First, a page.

On the outside walls of the “House of Terror” Museum in Budapest are small portraits of the men and women who were either outright executed or tortured to death by the Soviet masters after the Hungarian uprising of 1956. Inside the museum are similar rows of portraits of the Hungarian officers who perpetrated the horrors upon their countrymen. Unfortunately, as in so many museums, there is an incomprehensible ban on photography. The House of Terror is called a museum, but it is actually more of a work of political art. There is no real sense of narrative of what happened to Hungary under Soviet occupation, but instead one tableau after another illustrative of the era–the desk of the secret police commander, uniforms of the Communist police, collages of propaganda photos, videos of victims statements, reconstructions of cells with gallows where executions took place, and, in the lobby, a Soviet tank. But very little of it is translated from the original Hungarian or Russian, so what a foreigner is left with is a jumble of images, which is indeed very powerful, but unfortunately mostly useless for establishing any sort of historical context. Emotionally moving, but it leaves the intellect yearning for more.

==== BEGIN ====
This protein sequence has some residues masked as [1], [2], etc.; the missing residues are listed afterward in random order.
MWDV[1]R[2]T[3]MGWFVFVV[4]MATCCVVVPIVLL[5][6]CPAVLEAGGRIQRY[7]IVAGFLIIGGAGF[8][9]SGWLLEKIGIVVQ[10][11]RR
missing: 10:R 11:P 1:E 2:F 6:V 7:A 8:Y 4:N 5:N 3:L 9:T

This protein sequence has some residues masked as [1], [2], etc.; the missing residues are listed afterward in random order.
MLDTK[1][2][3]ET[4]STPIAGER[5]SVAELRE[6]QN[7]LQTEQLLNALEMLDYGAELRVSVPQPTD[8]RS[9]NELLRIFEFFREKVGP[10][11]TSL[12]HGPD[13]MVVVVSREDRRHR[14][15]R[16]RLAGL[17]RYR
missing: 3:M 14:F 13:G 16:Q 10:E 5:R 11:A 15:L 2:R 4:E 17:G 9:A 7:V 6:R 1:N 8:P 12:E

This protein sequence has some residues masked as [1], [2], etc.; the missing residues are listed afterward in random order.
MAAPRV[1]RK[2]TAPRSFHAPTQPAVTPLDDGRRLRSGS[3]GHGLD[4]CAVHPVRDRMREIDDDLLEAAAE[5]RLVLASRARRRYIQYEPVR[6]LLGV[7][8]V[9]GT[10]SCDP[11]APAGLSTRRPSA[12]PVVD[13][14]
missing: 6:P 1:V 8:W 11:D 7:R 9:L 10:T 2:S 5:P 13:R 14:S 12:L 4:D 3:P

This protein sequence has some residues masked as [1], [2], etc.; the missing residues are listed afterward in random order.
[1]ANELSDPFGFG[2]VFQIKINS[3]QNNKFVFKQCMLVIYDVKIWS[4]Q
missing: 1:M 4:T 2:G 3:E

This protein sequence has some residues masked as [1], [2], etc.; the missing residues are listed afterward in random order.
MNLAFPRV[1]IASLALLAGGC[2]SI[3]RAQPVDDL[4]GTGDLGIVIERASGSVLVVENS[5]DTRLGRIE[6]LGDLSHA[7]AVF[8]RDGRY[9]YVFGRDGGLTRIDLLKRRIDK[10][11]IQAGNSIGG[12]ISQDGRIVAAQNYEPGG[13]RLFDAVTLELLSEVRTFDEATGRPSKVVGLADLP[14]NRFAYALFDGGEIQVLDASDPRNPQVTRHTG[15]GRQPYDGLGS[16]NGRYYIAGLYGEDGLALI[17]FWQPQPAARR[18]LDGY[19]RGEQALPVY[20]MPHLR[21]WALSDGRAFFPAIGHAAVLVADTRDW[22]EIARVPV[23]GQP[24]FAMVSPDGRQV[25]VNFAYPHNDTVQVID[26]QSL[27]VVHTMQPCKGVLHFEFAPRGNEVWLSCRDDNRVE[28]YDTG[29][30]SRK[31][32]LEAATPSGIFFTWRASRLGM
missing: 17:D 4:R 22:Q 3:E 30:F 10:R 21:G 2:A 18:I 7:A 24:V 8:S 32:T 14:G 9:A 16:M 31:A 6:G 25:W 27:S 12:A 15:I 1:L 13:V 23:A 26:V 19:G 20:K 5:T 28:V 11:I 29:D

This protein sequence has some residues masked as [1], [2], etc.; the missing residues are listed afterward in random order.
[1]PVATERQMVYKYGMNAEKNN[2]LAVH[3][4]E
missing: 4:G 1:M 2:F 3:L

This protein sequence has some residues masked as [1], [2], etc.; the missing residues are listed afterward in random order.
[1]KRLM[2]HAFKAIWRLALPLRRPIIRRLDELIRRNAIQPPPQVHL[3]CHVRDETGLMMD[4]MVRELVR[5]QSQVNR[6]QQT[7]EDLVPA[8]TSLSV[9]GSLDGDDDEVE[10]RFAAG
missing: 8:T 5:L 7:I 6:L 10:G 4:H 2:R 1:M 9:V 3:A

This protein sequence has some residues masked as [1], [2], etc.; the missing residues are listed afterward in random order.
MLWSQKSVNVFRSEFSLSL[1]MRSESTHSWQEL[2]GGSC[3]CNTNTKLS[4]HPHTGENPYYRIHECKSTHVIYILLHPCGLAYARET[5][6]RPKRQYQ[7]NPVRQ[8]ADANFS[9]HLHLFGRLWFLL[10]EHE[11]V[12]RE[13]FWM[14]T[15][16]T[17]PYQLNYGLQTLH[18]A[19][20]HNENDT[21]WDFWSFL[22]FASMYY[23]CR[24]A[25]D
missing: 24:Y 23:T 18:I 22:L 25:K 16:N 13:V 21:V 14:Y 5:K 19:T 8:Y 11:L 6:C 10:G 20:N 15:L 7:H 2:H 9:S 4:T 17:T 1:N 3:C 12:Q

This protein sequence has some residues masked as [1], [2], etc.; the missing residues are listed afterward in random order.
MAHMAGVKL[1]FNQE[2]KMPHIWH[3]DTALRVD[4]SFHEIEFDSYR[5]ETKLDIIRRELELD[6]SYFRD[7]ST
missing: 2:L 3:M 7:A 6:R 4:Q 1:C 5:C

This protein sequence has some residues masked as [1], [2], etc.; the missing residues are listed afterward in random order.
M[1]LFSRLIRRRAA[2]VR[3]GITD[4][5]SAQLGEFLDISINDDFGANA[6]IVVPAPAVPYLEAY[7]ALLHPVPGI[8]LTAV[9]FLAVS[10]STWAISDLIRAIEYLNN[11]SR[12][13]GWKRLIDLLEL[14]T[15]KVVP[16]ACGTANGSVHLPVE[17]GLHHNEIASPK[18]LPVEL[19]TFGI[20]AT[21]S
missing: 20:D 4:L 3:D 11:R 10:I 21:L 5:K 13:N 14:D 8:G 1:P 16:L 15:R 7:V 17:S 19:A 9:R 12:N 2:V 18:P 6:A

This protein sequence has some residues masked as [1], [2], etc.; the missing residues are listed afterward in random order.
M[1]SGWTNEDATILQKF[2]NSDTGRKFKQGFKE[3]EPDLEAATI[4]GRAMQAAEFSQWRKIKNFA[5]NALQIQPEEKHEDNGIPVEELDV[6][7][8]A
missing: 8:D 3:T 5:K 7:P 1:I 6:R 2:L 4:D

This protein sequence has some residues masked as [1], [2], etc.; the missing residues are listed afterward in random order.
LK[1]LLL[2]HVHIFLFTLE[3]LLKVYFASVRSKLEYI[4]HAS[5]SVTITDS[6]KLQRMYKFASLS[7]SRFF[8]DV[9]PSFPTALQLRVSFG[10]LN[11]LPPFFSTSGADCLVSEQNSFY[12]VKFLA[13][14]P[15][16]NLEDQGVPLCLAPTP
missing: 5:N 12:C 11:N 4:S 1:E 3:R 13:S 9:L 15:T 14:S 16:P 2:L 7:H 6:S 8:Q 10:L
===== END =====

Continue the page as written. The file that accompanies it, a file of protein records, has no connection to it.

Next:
A simple exposure, hardly manipulated other than to process it in Silver Efex Pro 2 to change it into black and white. Nikon D800E, ISO 200, f/5.0, 1/800 sec exposure.
For more info about the equipment and software I use, see this page.
You can buy prints of my photos on my Smugmug page.